Boston-Gazette (May 21, 1770).
“JOHN GORE, jun. Opposite LIBERTY-TREE, Boston … North-American Manufactures.”
In the late 1760s and early 1770s, John Gore, Jr., consistently associated his business with the patriot cause by describing its location in relation to the Liberty Tree in Boston. In an advertisement in the May 21, 1770, edition of the Boston-Gazette, for instance, he listed his address as “Opposite LIBERTY-TREE, Boston,” and did not provide any additional information, not even the name of the street, to assist prospective customers in finding his shop.
The first portion of Gore’s advertisement listed a variety of textiles and adornments, presenting consumers an array of choices. Gore did not explicitly state that he acquired these items before the nonimportation agreement went into effect. Perhaps he hoped that readers would reach that conclusion because he so prominently made a connection between the Liberty Tree and his shop. In the second portion of his advertisement Gore made a distinction between imported wares and those produced in the colonies. In a header that appeared in larger font than most of the rest of the notice, Gore declared that he stocked “North-American Manufactures.” That portion of his inventory included “black, pompadore, light and dark mix’d chocolate and drab colour’d Cloths,” “fine Teeth Horn Combs,” and the “best of Lynn Shoes.” He also carried hose “equally as fine as any Imported from London.” His customers did not need to fear accepting inferior goods when they selected among the “North-American Manufactures” he presented to them.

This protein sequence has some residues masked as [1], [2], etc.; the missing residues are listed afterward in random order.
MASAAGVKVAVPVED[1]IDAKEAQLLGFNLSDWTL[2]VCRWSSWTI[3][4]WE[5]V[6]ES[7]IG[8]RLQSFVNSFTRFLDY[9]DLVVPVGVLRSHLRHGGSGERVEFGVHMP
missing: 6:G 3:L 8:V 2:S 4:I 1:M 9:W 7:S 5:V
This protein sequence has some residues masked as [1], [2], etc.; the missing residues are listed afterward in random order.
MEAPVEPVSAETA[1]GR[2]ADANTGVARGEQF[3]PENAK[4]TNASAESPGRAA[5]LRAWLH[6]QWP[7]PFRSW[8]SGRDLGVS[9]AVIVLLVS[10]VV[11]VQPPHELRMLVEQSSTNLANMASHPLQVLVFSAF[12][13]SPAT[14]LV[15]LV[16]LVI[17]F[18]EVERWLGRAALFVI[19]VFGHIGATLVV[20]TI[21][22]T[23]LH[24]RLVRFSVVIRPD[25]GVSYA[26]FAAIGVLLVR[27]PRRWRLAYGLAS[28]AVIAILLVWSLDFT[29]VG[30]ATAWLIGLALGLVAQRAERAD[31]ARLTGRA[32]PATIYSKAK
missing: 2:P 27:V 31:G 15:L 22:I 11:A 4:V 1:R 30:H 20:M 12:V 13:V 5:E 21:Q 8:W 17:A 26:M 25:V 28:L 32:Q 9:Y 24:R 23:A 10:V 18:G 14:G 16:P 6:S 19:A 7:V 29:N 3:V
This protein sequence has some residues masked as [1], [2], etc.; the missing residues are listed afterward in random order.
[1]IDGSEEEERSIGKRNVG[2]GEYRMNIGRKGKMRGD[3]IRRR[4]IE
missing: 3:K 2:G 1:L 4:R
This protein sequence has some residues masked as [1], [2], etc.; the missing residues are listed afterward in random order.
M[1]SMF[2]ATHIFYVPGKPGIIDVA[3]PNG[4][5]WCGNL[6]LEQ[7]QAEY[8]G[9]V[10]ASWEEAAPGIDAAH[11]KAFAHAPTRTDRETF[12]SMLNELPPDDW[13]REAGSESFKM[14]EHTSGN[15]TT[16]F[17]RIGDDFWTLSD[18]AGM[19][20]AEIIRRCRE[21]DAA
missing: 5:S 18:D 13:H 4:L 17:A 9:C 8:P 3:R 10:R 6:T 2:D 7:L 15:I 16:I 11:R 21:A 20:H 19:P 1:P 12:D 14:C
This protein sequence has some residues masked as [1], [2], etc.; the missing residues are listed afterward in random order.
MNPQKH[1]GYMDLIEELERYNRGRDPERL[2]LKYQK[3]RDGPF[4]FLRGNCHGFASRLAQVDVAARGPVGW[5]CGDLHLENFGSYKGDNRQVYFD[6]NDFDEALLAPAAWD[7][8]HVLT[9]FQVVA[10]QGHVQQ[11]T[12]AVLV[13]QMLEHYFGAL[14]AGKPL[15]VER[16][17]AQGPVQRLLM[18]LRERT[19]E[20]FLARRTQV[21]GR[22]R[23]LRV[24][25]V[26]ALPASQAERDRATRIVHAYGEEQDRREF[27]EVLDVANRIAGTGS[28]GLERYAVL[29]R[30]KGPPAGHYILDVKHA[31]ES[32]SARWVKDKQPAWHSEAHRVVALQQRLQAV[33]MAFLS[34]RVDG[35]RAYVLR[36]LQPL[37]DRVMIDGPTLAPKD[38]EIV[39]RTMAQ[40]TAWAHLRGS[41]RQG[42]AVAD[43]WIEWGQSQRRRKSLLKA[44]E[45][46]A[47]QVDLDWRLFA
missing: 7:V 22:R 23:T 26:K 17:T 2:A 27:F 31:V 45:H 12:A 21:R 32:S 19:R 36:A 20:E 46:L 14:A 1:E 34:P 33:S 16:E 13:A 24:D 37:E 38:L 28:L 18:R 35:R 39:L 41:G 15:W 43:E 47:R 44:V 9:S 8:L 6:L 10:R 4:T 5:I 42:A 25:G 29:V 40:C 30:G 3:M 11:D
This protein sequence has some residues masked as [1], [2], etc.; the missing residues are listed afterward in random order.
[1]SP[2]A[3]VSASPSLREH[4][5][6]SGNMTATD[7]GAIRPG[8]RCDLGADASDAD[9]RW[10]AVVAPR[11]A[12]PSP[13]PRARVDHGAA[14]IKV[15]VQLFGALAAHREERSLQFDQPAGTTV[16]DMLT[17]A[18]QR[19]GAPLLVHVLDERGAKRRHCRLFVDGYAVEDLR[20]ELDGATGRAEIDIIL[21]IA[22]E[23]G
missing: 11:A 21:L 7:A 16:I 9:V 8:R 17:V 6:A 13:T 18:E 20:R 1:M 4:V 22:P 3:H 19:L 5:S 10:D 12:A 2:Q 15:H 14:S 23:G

The headers in Gore’s advertisement told a story that did not require readers to peruse the rest of the advertisement. Anyone who quickly looked over the page would see “JOHN GORE, jun. Opposite LIBERTY-TREE, Boston … North-American Manufactures.” Even if they did not choose to examine the advertisement more closely, they likely remembered the association among the shopkeeper, his location, and his merchandise produced in the colonies.